Devilled Eggs


Now that Easter is over, the chocolate supplies are dwindling, and the roast and all those other ‘just for Easter’ treats are gone – all except for those colourful boiled eggs the sprogs dyed during a holiday afternoon.  We included boiled eggs in the chocolate baskets, but for some reason, the chocolate was eaten and most of the eggs remained…

What do you do with a dozen left over hard boiled eggs? Well here is one idea – Devilled Eggs.  My great-grandmother made Devilled Eggs with eggs from her own chickens, so this recipe has been around for generations and has been a family favourate forever.


  • 12 hard boiled eggs, peeled
  • 1/3 red capsicum, diced very finely
  • 1/2 spring onion, chopped finely
  • 2 T egg mayonnaise
  • 2 T sour cream
  • 1 t fresh lime juice
  • 1 T white vinegar
  • 1 t non-seeded mustard
  • salt to taste
  • sweet paprika

Cut eggs lengthways. Carefully remove yolks and place in mixing bowl. Mash eggs with sour cream and mayonnaise with fork and stir until smooth.  Add remaining ingredients except paprika and mix well.  Arrange egg whites on a tray and carefully fill cavities with the egg mixture.  Sprinkle with the paprika.


About baking bohemian

My name is Jen and I am the baking bohemian. My blog identity comes from the cultural background of my mother’s family, (Bohemian), and my mother’s more left wing lifestyle (bohemian). The big ‘B’ Bohemian refers to the rich cultural heritage of our family that emigrated from Bohemia when it was still its own country (it now comprises two thirds of the Czech Republic). Food featured prominently in the family and broader social life of that part of my family. No social interaction was without sustenance, and any celebration, large or small, was an invitation to cook up a storm. My own family emigrated from the United States to Australia when I was a child. For the most part we lived with our mother, and my dad eventually moved back to the US. The little ‘b’ bohemian relates to the semi-alternative lifestyle we led with our mother. I hesitate to refer to her as a hippy, for that conjures up so many misconceptions, but certainly she was on that side of the fence. She was probably more eccentric than radical at the end of the day, but she could really cook. We always set extra plates at the dinner table because inevitably people would visit at dinner time. I started cooking when I was about eight. Cookies. Obviously I was motivated by desire! I loved cooking, I loved that the kitchen was always, in every way, the heart of the house, so I was always part of anything else that was happening while I was cooking. I loved people loving my food. With all the different things that I have done in my life and am interested in, food has remained my most consistent and enduring passion.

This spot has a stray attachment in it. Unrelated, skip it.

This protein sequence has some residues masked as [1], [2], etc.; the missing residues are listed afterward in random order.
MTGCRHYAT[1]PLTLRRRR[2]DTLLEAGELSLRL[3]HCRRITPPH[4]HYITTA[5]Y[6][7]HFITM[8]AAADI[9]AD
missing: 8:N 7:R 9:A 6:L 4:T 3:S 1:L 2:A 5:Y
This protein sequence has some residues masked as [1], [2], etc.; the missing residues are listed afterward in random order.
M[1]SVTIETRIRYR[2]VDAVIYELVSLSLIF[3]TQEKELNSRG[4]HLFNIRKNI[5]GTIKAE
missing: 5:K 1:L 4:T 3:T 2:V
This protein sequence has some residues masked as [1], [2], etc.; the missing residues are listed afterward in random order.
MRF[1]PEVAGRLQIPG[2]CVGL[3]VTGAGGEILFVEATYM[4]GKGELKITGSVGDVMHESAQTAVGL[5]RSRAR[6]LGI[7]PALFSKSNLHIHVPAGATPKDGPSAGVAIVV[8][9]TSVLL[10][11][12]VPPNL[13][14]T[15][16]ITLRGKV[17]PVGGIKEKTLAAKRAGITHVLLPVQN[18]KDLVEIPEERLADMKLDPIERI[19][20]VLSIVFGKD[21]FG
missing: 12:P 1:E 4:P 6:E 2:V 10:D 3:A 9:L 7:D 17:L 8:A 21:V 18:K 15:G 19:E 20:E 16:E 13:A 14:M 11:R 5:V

Leave a Reply

Fill in your details below or click an icon to log in: Logo

You are commenting using your account. Log Out /  Change )

Google+ photo

You are commenting using your Google+ account. Log Out /  Change )

Twitter picture

You are commenting using your Twitter account. Log Out /  Change )

Facebook photo

You are commenting using your Facebook account. Log Out /  Change )


Connecting to %s